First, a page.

Roger Waters has responded to Radiohead’s Thom Yorke after Yorke accused Waters of being divisive and attempting to “throw shit at [Radiohead] in public” in regard to an open letter to the band, signed by Waters, asking that they cancel plans to perform in Israel later this year.
Last week, Yorke published a heated statement in Rolling Stone responding to the letter, signed by Waters and more than 50 others including filmmaker Ken Loach and musician Brian Eno, asking that Radiohead cancel their upcoming performance in Tel Aviv. Yorke called it “deeply disrespectful to assume that we’re either being misinformed or that we’re so retarded we can’t make these decisions ourselves. I thought it was patronizing in the extreme.”
The petition was inspired by the BDS (boycott, divestment and sanctions) movement against Israel, launched in 2005, which calls for a “cultural boycott” of Israel until Palestinians are granted “the right of return” and Israel’s West Bank barrier is dismantled.
The main point of contention in Yorke’s call-out was the aforementioned public shit-throwing. Yorke claims that the signees chose not to engage him in personal conversation about the issue. He also wrote that “There are people I admire [who have been critical of the concert like Ken Loach, who I would never dream of telling where to work or what to do or think. It’s really upsetting that artists I respect think we are not capable of making a moral decision ourselves after all these years. They talk down to us and I just find it mind-boggling that they think they have the right to do that.”
In his reply on Monday, published in Rolling Stone, Waters disputed Yorke’s claims, writing, ”[Yorke’s statement] doesn’t tell the whole story.” He says he did try to start a private dialogue with Yorke via email, but assumes the emails were left unanswered after being misinterpreted as “threats.” In one email to Yorke shared in Waters’s statement, he writes, “Hey Thom, I’m sorry. My letter wasn’t meant to be confrontational. I was reaching out to see if we could have the conversation that you talked about in your reply. Can we? Love, R.”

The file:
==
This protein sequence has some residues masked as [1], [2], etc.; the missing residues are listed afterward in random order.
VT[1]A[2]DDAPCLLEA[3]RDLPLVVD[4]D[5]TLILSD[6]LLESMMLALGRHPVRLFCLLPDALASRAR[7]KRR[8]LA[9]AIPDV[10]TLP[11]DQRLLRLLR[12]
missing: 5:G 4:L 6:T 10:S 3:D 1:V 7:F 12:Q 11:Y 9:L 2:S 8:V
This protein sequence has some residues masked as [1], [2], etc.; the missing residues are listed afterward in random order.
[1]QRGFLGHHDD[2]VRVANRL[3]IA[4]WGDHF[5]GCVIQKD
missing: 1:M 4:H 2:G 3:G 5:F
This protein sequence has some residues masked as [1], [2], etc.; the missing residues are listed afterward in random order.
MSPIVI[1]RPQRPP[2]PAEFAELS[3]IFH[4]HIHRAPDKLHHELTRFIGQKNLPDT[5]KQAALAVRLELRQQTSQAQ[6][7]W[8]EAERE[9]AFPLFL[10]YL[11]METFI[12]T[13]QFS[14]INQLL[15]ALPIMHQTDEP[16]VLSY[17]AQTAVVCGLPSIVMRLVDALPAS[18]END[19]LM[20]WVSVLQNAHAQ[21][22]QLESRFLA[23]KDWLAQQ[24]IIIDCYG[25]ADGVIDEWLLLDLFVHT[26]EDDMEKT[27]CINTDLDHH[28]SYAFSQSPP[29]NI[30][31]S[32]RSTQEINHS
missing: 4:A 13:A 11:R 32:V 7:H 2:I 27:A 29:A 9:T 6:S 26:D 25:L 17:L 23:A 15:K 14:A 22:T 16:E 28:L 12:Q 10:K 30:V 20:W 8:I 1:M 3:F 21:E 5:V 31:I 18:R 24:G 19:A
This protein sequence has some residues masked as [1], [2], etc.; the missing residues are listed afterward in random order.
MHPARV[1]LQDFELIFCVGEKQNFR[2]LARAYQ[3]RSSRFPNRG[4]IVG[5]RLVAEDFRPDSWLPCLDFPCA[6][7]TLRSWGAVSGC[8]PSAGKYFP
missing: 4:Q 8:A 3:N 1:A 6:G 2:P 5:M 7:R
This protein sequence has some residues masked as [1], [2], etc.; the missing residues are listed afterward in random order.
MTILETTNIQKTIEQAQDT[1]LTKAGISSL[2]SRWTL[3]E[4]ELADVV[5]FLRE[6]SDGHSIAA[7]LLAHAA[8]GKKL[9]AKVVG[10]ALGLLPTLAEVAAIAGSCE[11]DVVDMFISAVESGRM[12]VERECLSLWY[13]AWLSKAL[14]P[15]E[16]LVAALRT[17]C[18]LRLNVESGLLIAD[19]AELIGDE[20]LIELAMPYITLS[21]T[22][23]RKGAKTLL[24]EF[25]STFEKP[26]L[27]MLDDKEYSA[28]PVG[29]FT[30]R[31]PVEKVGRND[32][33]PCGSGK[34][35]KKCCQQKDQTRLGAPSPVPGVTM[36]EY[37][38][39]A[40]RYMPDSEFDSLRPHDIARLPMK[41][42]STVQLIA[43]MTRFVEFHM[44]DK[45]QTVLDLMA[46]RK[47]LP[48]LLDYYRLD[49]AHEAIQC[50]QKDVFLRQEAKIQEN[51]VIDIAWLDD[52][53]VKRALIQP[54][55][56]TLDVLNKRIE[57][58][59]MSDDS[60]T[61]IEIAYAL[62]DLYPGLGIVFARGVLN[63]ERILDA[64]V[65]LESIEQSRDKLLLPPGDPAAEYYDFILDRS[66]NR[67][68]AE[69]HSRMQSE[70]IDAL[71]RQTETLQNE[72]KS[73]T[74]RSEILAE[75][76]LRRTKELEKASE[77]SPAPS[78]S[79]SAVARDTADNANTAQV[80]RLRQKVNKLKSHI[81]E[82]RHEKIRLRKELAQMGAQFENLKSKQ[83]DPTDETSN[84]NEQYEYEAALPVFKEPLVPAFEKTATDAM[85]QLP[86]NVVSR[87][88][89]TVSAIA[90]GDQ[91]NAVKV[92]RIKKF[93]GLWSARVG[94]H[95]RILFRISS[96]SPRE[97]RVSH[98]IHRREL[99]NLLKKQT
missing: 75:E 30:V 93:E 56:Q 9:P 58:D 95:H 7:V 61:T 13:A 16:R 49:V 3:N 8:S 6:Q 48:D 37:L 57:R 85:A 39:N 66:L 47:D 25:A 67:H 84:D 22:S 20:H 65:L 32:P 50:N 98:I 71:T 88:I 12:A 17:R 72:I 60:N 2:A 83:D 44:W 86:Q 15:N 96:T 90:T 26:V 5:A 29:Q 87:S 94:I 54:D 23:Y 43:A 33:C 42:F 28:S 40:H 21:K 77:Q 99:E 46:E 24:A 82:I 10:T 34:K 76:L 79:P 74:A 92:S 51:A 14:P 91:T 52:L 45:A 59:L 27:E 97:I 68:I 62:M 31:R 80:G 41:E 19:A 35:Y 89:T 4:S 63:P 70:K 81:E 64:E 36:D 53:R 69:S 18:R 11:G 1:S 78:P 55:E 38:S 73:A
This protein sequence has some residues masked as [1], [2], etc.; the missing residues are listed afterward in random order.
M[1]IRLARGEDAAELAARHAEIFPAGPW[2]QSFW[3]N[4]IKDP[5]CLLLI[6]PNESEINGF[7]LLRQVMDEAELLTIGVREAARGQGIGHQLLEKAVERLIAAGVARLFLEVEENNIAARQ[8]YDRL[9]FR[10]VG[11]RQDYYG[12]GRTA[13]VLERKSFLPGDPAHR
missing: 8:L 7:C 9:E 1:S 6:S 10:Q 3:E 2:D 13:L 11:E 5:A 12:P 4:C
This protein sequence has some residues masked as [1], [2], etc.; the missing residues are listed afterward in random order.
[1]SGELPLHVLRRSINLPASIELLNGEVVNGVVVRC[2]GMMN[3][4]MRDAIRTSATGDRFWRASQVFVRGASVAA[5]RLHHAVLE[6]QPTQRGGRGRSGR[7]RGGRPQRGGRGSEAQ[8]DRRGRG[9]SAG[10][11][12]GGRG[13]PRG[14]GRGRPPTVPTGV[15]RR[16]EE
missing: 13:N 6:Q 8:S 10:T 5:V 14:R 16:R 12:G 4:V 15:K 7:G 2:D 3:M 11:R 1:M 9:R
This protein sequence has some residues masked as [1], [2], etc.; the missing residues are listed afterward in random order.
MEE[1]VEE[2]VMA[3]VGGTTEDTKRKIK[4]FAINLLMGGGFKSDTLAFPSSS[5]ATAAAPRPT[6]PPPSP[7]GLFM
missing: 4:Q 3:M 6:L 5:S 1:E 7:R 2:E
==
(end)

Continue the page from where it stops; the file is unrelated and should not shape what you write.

Waters, a vocal defender of the BDS movement, was signaled out by Yorke last week because of their shared relationship with Radiohead producer Nigel Goodrich, who worked closely on Waters’s new album, Is This The Life We Really Want? “Imagine how this has affected me and Nigel’s relationship,” Yorke said. “Thanks, Roger. I mean, [Nigel and I are] best mates for life, but it’s like, fuck me, really?”
For his part, Goodrich is staying out of the clash, saying that he is “not in the middle of those two.”
Waters concluded his statement on Monday with, ”[June 5] is the 50th anniversary of the occupation of Palestine by Israel. Fifty years living under military occupation. Fifty years for a people with no civil rights. Fifty years of no recourse to the law. Fifty years of apartheid.”
Radiohead’s Israel show is set to take place at Park HaYarkon in Tel Aviv on July 19.
Read Waters’s entire statement below:
I read Thom Yorke’s interview in Rolling Stone. It needs a reply as it doesn’t tell the whole story.
On February 12th, hoping to start a dialogue, I sent an email expressing my concern about Radiohead crossing the BDS picket line to perform in Israel. A few hours later, Thom replied. He was angry. He had misinterpreted my attempt to start a conversation as a threat. So I tried again.
I’m sorry. My letter wasn’t meant to be confrontational. I was reaching out to see if we could have the conversation that you talk about in your reply. Can we?
I didn’t hear back. So silence prevailed for three weeks until March 4th when I sent a long heartfelt entreaty to Thom asking him again to talk.
In Thom’s interview with Andy Greene of Rolling Stone, in referring to Ken Loach and me, he says, “It’s deeply distressing that they choose to, rather than engage with us personally, throw shit at us in public.”
That is not true, Thom. I have made every effort to engage with you personally, and would still like to have the conversation.
“Not to talk is not an option.”
Today is the 50th anniversary of the occupation of Palestine by Israel. Fifty years living under military occupation. Fifty years for a people with no civil rights. Fifty years of no recourse to the law. Fifty years of apartheid.
The BDS picket line exists to shine a light on the predicament of the occupied people of Palestine, both in Palestine and those displaced abroad, and to promote equal civil rights for all the people living between the Jordan River and the Mediterranean Sea no matter what their nationality, race or religion. All human life is sacred, every child is our child, exceptionalism is always our enemy. There is no Us or Them, only Us.